Jay,

When I was a kid I was fascinated by the civil war.

Posted by Steven L. Smith, Bellingham WA Home Inspector (King of the House Home Inspection, Inc.) over 10 years ago

  I am sure Scarlett's spirit is there somewhere sewing her "frock" from the drapes....and the mint julips....and.....ahhhhh

Posted by Sally K. & David L. Hanson, WI Real Estate Agents - Luxury - Divorce (EXP Realty 414-525-0563) over 10 years ago

Thanks Craig.  That photo was on my trip following an inspection with Brian Block.  I was on my way to the next appointment!

Charlie - that house was originally called the Matthews House.  So it must have been the Matthews family, or help, which constructed the place, and had the time to kill.  It was a farm house.  Can you imagine waking up one day to hear the train bringing thousands of troops to barracks on your property and then a few days later to have a bona fide battle open up!?

Steve - as was I.  We played Civil War in the neighborhood.  We all had muskets and hats and plastic swords.  My favorite present as a kid was the Civil War plastic soldier set with over 100 pieces!

Sally - if perhaps she isn't still stuck on the stone bridge just up the road.  I will make that the subject of another photograph when I have time to stop.

Posted by Jay Markanich, Home Inspector - servicing all Northern Virginia (Jay Markanich Real Estate Inspections, LLC) over 10 years ago

How interesting, I love history.  It must have been hard on the families not to get their family members back when they were buried somewhere on the battlefield. Nice picture and good post.

Posted by Diane Williams over 10 years ago

Diane - and the graves were not always very deep and had to be redone after heavy rains washed the soil off!  There are various cemeteries on the battlefield, but many of the gravestones have no names.  I don't know where my relative is buried.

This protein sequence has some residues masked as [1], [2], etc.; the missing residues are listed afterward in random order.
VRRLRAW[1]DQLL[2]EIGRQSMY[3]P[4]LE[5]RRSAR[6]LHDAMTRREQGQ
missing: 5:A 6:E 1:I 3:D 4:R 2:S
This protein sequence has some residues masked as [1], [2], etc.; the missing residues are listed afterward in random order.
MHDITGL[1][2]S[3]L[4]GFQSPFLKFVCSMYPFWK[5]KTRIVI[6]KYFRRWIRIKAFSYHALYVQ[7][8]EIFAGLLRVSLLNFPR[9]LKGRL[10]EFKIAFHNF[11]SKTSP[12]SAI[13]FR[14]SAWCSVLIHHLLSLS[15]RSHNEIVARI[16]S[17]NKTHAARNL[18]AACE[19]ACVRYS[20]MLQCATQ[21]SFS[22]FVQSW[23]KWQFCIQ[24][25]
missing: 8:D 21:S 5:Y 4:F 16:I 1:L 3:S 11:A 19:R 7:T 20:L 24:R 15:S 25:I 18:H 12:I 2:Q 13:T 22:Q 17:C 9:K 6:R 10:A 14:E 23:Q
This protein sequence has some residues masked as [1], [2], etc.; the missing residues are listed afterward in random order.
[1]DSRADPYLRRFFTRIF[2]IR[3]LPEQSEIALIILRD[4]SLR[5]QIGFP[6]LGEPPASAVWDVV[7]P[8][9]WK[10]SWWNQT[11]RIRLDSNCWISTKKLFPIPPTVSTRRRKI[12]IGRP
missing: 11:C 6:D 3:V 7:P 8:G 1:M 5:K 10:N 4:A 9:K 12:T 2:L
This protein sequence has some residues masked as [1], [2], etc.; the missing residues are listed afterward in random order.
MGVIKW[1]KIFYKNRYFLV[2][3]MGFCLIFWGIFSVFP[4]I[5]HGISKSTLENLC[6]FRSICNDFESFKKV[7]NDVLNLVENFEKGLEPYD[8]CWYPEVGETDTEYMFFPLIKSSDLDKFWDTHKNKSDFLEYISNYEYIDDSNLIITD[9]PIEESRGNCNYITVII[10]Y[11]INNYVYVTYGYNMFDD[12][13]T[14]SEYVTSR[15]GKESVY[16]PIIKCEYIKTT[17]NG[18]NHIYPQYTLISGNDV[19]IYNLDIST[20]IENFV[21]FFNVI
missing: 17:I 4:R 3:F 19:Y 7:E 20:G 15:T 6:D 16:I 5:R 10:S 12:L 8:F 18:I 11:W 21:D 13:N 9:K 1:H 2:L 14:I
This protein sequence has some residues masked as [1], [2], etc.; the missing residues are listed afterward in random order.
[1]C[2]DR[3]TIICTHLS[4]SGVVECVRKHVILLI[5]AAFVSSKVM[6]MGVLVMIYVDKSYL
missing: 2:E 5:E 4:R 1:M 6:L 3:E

Posted by Jay Markanich, Home Inspector - servicing all Northern Virginia (Jay Markanich Real Estate Inspections, LLC) over 10 years ago

Very COOL Jay! I wish they taught our children more about our short but colorful history in school. I really enjoyed the brief story of your distant relatives. It must have been heart breaking for a 13 year old kids mom to lose her son like that.

Posted by Mike Gillingham (Eastern Iowa Inspection Services LLC) over 10 years ago

There is an interesting story about that relative Mike.  He had run away from home, and no one knew where he was.  My great, great grandmother took a nap and had a dream that a fire ball cut off her son's head.  She woke with a start.  The family lore has it that at that very moment a cannon ball was fired and took the boy's head off.  A bit weird...

Posted by Jay Markanich, Home Inspector - servicing all Northern Virginia (Jay Markanich Real Estate Inspections, LLC) over 10 years ago

Enjoyed VERY much.  Thank you.

Posted by Steve Hall, Make the Call to Hankins and Hall (RE/MAX United) over 10 years ago

Steve - I am glad you are pleased!  There are many other site on the battlefield I intend to post about.

Posted by Jay Markanich, Home Inspector - servicing all Northern Virginia (Jay Markanich Real Estate Inspections, LLC) over 10 years ago